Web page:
Patients with Tourette syndrome (TS) and obsessive-compulsive disorder (OCD) may present to a dermatologist because of skin lesions resulting from scratching, picking, and other self-injurious behaviors.1- 3 To provide optimal therapy, it is critical that the dermatologist recognizes that excoriations, dermatitis, acne, and other skin disorders may be manifestations of underlying neuropsychiatric conditions, such as TS or OCD. Appropriate treatment of these dermatological complications includes not only management of the skin condition, but also a referral to a neurologist or a psychiatrist. While self-mutilatory behavior resulting in skin injury may simply be a response in some individuals to stress, frustration, or boredom, it is also a recognized consequence of schizophrenia, depression, personality disorder, Lesch-Nyhan syndrome, Cornelia de Lange syndrome, neuroacanthocytosis, OCD, TS, and other neurobehavioral disorders.4 Patients with these disorders may injure their skin and appendages during repetitive head banging, compulsive pulling of hair, eyebrows, and eyelashes, biting of cheeks, tongue, and lips, picking at skin and scabs, excessive washing of hands, and other repetitive, compulsive activities.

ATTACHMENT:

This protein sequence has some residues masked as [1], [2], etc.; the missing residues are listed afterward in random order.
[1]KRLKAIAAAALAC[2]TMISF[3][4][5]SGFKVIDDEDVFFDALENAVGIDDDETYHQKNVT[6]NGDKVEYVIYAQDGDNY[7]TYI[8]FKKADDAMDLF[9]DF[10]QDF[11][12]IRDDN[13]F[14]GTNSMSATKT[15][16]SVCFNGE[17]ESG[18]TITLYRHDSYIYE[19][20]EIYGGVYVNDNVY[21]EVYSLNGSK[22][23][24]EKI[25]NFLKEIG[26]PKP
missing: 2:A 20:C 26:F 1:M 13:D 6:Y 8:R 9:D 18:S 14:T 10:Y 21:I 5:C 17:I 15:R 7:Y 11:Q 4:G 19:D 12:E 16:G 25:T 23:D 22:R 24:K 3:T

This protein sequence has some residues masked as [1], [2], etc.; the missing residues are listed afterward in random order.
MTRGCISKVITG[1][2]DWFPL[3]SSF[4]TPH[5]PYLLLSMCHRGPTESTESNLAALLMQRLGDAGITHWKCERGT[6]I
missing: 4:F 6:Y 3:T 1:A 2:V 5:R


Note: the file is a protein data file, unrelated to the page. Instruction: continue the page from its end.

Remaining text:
Jankovic J, Sekula S, Milas D. Dermatological Manifestations of Tourette Syndrome and Obsessive-Compulsive Disorder. Arch Dermatol. 1998;134(1):113-114. doi: